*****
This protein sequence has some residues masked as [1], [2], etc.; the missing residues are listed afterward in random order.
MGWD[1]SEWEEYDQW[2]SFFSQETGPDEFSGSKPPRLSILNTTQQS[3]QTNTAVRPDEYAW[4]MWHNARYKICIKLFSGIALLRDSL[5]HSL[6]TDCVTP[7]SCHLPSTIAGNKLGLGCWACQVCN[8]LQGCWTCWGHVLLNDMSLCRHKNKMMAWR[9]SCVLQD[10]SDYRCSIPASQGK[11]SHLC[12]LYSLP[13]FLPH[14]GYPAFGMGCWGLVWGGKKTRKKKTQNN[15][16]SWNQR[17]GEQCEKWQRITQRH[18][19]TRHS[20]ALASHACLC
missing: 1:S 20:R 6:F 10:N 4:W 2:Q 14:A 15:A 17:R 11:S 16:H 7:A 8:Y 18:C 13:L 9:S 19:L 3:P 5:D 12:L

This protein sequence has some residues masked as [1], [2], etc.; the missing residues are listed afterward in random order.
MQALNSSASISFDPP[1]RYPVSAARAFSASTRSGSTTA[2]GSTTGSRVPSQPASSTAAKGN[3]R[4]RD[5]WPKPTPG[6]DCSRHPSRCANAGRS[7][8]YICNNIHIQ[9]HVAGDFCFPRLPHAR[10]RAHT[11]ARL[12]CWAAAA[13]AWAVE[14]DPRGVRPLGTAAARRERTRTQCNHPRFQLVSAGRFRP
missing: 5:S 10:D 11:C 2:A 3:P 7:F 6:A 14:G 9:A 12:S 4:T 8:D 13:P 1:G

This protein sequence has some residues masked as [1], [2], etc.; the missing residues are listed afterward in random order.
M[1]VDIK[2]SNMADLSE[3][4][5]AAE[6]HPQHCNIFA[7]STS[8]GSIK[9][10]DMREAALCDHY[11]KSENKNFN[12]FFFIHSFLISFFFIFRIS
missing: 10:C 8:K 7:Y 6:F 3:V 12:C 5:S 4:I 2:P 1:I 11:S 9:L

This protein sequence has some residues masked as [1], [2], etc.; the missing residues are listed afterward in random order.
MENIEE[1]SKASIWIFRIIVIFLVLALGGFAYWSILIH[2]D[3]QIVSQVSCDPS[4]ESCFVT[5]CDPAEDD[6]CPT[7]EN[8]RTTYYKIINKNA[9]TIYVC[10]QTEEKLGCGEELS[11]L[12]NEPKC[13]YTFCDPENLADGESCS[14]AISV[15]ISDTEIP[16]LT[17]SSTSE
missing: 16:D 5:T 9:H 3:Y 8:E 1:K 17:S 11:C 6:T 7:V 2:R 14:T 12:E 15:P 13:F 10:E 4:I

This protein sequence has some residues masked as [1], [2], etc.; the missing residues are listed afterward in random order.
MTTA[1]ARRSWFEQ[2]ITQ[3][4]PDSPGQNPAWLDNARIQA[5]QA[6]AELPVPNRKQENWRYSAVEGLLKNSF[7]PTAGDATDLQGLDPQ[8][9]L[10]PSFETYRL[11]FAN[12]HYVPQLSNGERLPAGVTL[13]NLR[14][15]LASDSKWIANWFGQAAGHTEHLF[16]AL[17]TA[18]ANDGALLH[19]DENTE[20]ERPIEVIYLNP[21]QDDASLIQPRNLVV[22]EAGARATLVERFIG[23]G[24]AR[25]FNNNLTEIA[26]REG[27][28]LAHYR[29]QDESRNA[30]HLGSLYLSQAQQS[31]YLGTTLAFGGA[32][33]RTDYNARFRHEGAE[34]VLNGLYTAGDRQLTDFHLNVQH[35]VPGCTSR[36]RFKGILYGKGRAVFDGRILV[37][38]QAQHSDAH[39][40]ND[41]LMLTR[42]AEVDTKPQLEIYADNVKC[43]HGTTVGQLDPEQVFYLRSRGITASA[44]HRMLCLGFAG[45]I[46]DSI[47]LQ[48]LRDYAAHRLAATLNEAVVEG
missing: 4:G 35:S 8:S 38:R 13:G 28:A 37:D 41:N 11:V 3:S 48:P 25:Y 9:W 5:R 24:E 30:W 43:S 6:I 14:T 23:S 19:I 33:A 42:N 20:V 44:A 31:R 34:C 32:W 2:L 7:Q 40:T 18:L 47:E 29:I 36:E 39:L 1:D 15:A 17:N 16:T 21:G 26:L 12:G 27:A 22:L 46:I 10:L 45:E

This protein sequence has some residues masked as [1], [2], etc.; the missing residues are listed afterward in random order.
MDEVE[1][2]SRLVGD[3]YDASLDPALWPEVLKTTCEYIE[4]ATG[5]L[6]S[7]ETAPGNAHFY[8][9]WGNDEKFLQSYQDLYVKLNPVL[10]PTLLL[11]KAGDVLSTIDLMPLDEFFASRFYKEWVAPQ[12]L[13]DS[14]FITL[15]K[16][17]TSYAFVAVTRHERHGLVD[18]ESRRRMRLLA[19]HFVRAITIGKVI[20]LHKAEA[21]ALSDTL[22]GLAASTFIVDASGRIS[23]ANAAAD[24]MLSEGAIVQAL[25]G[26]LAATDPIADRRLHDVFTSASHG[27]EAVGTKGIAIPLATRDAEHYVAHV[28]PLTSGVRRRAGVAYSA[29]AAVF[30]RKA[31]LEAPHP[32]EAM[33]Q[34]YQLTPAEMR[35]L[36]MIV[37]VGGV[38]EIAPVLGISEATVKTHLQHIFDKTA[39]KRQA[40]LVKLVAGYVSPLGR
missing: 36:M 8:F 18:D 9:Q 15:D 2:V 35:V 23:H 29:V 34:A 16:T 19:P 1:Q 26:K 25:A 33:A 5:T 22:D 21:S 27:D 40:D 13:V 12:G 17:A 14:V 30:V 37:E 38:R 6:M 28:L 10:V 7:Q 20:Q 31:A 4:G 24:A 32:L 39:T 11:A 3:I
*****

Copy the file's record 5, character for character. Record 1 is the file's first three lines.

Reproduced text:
This protein sequence has some residues masked as [1], [2], etc.; the missing residues are listed afterward in random order.
MTTA[1]ARRSWFEQ[2]ITQ[3][4]PDSPGQNPAWLDNARIQA[5]QA[6]AELPVPNRKQENWRYSAVEGLLKNSF[7]PTAGDATDLQGLDPQ[8][9]L[10]PSFETYRL[11]FAN[12]HYVPQLSNGERLPAGVTL[13]NLR[14][15]LASDSKWIANWFGQAAGHTEHLF[16]AL[17]TA[18]ANDGALLH[19]DENTE[20]ERPIEVIYLNP[21]QDDASLIQPRNLVV[22]EAGARATLVERFIG[23]G[24]AR[25]FNNNLTEIA[26]REG[27][28]LAHYR[29]QDESRNA[30]HLGSLYLSQAQQS[31]YLGTTLAFGGA[32][33]RTDYNARFRHEGAE[34]VLNGLYTAGDRQLTDFHLNVQH[35]VPGCTSR[36]RFKGILYGKGRAVFDGRILV[37][38]QAQHSDAH[39][40]ND[41]LMLTR[42]AEVDTKPQLEIYADNVKC[43]HGTTVGQLDPEQVFYLRSRGITASA[44]HRMLCLGFAG[45]I[46]DSI[47]LQ[48]LRDYAAHRLAATLNEAVVEG
missing: 4:G 35:S 8:S 38:R 13:G 28:A 37:D 41:N 11:V 3:S 48:P 25:Y 9:W 5:R 24:E 30:W 43:S 6:I 14:T 23:S 19:I 33:A 42:N 20:V 44:A 31:R 34:C 32:W 2:L 7:Q 40:T 18:L 47:E 29:I 36:E 39:L 1:D 15:A 17:N 16:T 21:G 26:L 12:G 27:A 22:L 46:I 10:L 45:E